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Nonalcoholic steatohepatitis (NASH) is a common liver disease that increases liver-related mortality and reduces survival; hence, optimal management is a priority for today's practicing hepatologist. Because NASH is linked to excess body weight and resulting insulin resistance, diet and lifestyle measures are the recommended first-line therapy. Unfortunately, in many patients, these measures cannot be implemented efficiently or maintained in the long run. Besides, the liver injury can be advanced enough to justify a specific therapy; therefore, there is a need for pharmacological therapies aimed at improving NASH.

Insulin-Sensitizing and Antidiabetic Agents

  1. Top of page
  2. Abstract
  3. Insulin-Sensitizing and Antidiabetic Agents
  4. Hepatoprotectants
  5. Weight-Loss Agents
  6. Conclusion
  7. References

Thiazolidinediones (Glitazones)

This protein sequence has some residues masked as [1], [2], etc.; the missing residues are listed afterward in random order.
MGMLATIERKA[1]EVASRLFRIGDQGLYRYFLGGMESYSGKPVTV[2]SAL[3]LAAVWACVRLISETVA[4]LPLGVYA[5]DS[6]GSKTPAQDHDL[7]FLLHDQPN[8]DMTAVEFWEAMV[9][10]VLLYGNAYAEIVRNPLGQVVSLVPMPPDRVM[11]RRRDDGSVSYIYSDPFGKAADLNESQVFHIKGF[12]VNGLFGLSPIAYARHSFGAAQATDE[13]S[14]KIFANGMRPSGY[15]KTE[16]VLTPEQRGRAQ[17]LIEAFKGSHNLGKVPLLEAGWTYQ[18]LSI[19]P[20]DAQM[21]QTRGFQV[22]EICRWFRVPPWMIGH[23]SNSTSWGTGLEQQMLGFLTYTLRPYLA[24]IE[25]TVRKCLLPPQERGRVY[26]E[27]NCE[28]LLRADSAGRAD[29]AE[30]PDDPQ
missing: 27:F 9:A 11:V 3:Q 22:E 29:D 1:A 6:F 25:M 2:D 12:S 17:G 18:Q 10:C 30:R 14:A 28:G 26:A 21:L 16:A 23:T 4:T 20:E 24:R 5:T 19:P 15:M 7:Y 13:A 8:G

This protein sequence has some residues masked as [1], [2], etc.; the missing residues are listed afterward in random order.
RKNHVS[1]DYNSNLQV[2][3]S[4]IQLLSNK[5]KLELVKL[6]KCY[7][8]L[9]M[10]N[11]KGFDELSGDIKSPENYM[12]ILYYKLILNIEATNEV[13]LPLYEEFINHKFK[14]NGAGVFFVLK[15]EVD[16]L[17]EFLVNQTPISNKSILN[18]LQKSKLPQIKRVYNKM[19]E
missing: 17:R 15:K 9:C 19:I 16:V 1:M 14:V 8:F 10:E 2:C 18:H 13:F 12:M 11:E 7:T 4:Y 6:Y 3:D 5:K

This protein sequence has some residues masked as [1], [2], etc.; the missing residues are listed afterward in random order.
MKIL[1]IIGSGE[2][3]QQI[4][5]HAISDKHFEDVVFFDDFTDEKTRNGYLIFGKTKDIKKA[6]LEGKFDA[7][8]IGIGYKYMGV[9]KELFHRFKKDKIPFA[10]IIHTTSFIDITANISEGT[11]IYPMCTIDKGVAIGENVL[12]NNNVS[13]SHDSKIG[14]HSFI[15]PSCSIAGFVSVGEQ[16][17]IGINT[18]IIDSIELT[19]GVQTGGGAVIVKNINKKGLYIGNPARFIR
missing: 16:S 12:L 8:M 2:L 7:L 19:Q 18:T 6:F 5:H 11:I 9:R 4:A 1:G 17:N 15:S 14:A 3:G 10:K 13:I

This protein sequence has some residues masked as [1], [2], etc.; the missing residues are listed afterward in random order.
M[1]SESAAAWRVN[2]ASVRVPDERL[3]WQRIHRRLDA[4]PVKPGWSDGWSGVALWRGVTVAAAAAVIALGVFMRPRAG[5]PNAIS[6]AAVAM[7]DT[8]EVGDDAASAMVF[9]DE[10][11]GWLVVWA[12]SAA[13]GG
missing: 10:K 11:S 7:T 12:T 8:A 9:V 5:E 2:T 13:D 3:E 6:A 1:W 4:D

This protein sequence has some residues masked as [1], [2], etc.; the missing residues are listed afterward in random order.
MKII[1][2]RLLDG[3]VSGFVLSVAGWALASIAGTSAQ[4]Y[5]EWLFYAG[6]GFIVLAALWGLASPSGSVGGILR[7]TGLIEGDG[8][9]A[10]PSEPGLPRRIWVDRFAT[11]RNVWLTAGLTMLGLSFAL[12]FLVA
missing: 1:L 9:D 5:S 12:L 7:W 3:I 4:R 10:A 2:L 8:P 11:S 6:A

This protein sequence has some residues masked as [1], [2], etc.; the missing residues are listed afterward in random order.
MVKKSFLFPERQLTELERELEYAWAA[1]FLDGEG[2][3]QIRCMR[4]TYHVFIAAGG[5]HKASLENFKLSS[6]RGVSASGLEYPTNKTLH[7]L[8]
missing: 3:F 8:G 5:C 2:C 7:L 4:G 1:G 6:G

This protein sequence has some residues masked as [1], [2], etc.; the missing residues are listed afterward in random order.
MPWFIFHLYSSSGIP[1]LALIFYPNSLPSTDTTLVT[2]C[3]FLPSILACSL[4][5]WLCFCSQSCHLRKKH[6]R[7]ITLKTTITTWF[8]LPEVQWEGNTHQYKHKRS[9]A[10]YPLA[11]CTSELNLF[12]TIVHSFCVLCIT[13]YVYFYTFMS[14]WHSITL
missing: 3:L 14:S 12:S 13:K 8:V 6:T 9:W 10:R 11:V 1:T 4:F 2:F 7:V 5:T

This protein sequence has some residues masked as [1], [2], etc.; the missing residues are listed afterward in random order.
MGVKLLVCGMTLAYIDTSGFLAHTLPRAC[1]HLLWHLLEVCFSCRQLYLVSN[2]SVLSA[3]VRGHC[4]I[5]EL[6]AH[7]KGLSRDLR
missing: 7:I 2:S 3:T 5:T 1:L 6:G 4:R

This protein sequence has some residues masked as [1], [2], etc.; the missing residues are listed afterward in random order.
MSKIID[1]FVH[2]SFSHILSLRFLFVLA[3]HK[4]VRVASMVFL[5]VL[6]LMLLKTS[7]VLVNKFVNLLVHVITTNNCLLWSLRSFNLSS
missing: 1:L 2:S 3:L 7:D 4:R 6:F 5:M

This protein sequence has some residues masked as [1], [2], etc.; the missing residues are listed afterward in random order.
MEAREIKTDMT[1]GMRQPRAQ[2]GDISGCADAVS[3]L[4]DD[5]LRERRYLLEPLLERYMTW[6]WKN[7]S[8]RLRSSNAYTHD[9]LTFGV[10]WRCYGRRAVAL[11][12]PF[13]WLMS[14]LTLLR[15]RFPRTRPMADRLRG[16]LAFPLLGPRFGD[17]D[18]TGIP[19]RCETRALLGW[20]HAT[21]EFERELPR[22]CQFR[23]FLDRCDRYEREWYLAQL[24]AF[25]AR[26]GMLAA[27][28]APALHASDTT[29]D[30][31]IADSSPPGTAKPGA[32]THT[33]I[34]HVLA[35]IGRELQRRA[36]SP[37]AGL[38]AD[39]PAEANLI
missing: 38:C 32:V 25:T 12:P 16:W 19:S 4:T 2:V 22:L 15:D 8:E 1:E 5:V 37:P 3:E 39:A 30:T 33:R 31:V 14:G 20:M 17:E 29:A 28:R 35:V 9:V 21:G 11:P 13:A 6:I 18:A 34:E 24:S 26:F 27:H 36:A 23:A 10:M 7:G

Glitazones are peroxisome proliferator-activated receptor gamma agonists with potent insulin-sensitizing activity, and they are marketed for the treatment of type 2 diabetes. They promote the differentiation of adipocytes into small, insulin-sensitive adipocytes. With long-term treatment, fat storage is redirected from the liver and muscles and toward the adipose tissue, which alleviates hepatic and muscle insulin resistance. Glitazones also increase the levels of adiponectin, which is an antisteatogenic and anti-inflammatory cytokine that is reduced in nonalcoholic fatty liver disease. There are several open-label and controlled studies with pioglitazone or rosiglitazone as well as one pediatric trial with pioglitazone; they are fairly heterogeneous with respect to the daily doses, the duration of therapy, and the included populations (diabetics or nondiabetics).1 The largest trial so far compared pioglitazone (at a low dose of 30 mg/day), vitamin E (800 IU/day), and a placebo for 2 years in nondiabetic patients [Pioglitazone or Vitamin E for NASH Study (PIVENS)].2 Although the primary endpoint of histological improvement (which was defined as a reduction in the nonalcoholic fatty liver disease activity score without worsening of fibrosis) was not formally met, pioglitazone improved all individual histological features (except for fibrosis) and, in particular, significantly enhanced the resolution of steatohepatitis (another important primary endpoint in NASH clinical trials). Importantly, when the analysis was limited to patients with well-defined steatohepatitis upon inclusion, the primary endpoint was reached with pioglitazone (P < 0.025). The histological benefit occurred together with an improvement in alanine aminotransferase (ALT) levels and a partial correction of insulin resistance.2 Similar results have been reported for two other randomized trials with durations of 6 months and 1 year.3 For reasons that are still unclear, rosiglitazone failed to show histological benefits even though there was a significant reduction in steatosis as well as biochemical (ALT) and metabolic responses [homeostasis model assessment (a surrogate marker of insulin sensitivity)]. Most of these effects occurred in the first year of therapy, and prolonged therapy for up to 3 years did not result in further improvements.